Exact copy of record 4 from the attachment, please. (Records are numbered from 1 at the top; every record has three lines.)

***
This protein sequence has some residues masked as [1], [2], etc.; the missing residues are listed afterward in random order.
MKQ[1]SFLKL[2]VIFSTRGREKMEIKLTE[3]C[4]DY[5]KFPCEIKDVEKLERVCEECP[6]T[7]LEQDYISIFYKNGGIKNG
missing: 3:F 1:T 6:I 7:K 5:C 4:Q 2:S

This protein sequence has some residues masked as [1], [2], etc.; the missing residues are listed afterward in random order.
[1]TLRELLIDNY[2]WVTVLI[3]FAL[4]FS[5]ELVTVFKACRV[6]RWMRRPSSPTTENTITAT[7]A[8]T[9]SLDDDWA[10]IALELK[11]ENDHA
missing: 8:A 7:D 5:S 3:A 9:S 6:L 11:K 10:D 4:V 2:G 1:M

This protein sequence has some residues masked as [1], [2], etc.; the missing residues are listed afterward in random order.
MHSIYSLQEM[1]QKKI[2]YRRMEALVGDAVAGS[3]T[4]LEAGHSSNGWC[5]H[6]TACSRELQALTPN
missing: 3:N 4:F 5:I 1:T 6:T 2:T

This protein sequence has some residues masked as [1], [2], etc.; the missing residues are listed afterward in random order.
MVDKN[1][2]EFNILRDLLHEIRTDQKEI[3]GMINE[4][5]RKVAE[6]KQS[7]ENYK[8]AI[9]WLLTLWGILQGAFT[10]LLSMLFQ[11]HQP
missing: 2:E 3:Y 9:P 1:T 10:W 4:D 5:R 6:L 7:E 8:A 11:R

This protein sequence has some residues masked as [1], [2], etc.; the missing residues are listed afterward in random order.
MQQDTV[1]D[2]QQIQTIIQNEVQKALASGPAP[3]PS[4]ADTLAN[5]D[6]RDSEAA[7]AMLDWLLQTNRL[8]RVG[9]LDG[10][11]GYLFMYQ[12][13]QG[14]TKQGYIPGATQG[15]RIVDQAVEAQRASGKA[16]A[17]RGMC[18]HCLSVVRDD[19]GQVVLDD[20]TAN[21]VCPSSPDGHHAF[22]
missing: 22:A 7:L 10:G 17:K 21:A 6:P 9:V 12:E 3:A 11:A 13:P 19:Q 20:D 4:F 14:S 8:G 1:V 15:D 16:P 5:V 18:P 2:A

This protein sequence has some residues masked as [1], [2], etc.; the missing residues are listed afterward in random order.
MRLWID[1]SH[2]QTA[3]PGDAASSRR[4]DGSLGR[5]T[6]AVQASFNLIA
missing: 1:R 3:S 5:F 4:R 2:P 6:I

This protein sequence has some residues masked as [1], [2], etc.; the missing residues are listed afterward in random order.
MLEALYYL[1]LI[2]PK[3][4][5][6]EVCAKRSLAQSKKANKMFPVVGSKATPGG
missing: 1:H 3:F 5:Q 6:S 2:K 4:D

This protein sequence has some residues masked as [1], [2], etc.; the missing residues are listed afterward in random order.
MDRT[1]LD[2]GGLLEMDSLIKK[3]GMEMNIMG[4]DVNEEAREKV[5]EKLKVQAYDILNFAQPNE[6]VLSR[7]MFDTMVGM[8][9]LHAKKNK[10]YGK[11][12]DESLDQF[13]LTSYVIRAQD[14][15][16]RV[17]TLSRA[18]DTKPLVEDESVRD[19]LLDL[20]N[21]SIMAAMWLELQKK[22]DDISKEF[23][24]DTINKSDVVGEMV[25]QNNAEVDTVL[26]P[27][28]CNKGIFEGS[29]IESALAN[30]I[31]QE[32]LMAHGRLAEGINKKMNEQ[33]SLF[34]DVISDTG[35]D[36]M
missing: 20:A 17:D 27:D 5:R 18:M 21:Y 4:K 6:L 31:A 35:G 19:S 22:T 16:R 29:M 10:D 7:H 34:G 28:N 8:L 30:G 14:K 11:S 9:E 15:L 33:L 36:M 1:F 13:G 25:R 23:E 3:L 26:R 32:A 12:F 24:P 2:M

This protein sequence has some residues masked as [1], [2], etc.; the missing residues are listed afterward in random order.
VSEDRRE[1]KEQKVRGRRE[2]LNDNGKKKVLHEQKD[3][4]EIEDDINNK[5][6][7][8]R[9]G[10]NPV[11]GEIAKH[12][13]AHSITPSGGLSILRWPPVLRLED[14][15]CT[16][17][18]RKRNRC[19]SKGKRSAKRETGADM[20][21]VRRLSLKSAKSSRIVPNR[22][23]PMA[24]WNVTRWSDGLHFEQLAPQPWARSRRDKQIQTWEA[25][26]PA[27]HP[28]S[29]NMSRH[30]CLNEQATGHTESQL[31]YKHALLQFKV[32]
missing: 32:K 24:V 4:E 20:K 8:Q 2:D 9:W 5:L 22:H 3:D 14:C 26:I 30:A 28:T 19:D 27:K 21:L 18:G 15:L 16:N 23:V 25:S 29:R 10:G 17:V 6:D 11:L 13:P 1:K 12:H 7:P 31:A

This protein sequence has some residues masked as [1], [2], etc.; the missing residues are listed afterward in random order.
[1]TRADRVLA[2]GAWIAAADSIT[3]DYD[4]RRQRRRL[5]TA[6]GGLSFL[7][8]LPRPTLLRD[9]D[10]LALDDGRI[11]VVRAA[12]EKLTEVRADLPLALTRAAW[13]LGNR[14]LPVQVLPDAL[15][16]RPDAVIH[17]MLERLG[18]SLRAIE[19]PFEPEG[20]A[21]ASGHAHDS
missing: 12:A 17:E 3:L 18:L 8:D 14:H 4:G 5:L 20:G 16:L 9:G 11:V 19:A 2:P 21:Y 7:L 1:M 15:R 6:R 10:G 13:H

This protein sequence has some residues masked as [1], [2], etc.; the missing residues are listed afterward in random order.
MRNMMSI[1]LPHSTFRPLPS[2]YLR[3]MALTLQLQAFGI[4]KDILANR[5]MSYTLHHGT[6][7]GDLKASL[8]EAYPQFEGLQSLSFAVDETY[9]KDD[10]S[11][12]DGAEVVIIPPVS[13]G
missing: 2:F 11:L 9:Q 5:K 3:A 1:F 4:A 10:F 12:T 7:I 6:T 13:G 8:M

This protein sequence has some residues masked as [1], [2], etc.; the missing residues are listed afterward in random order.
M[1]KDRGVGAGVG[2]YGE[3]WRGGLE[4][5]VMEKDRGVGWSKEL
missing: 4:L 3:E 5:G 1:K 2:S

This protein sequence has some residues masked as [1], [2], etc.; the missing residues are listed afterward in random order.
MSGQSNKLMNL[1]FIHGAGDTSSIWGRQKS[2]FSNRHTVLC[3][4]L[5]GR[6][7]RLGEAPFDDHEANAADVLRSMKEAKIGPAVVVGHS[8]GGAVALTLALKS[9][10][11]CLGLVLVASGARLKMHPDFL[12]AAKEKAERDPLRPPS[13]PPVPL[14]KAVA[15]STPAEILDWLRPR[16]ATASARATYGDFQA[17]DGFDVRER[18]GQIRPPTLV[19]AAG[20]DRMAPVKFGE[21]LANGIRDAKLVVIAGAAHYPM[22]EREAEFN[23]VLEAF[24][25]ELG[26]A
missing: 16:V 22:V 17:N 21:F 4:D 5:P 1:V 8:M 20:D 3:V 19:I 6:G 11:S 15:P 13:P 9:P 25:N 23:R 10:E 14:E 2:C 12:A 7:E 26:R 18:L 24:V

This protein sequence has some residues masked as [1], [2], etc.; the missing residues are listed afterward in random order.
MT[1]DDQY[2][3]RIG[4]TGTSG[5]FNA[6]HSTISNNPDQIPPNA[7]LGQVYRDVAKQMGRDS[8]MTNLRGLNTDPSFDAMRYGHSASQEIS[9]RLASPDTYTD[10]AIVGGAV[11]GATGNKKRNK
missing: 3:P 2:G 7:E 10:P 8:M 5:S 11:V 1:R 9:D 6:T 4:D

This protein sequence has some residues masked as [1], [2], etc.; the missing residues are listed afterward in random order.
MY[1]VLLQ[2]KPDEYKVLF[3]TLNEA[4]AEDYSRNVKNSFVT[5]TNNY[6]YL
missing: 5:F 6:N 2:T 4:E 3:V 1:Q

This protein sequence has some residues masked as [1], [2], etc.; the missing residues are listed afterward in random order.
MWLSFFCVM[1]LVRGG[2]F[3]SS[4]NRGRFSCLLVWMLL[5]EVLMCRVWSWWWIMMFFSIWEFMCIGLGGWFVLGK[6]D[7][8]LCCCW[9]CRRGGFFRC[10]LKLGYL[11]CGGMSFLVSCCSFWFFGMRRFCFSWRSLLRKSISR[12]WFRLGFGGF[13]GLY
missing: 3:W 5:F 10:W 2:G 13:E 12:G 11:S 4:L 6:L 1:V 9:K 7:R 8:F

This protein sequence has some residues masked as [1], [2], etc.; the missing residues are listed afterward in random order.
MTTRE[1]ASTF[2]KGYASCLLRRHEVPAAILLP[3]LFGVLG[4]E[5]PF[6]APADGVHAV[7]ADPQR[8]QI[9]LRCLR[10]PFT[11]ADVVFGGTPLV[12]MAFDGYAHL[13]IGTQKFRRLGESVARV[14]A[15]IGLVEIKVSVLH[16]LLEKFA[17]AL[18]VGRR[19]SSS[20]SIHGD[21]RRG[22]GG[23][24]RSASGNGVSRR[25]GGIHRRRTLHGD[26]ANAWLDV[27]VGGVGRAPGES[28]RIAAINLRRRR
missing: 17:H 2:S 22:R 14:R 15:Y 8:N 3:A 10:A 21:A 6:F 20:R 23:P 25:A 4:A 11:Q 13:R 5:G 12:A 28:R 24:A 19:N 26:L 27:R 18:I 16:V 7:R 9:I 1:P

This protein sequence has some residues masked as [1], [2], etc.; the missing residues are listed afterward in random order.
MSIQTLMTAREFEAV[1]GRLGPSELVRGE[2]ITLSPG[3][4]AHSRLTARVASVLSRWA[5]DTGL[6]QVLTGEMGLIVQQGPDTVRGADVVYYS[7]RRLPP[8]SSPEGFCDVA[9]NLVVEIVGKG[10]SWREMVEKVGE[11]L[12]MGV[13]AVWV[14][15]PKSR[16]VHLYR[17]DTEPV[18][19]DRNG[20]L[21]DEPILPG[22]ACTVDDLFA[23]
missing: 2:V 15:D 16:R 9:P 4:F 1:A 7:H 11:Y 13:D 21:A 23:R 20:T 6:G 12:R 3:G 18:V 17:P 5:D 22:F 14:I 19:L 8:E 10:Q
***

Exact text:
This protein sequence has some residues masked as [1], [2], etc.; the missing residues are listed afterward in random order.
MVDKN[1][2]EFNILRDLLHEIRTDQKEI[3]GMINE[4][5]RKVAE[6]KQS[7]ENYK[8]AI[9]WLLTLWGILQGAFT[10]LLSMLFQ[11]HQP
missing: 2:E 3:Y 9:P 1:T 10:W 4:D 5:R 6:L 7:E 8:A 11:R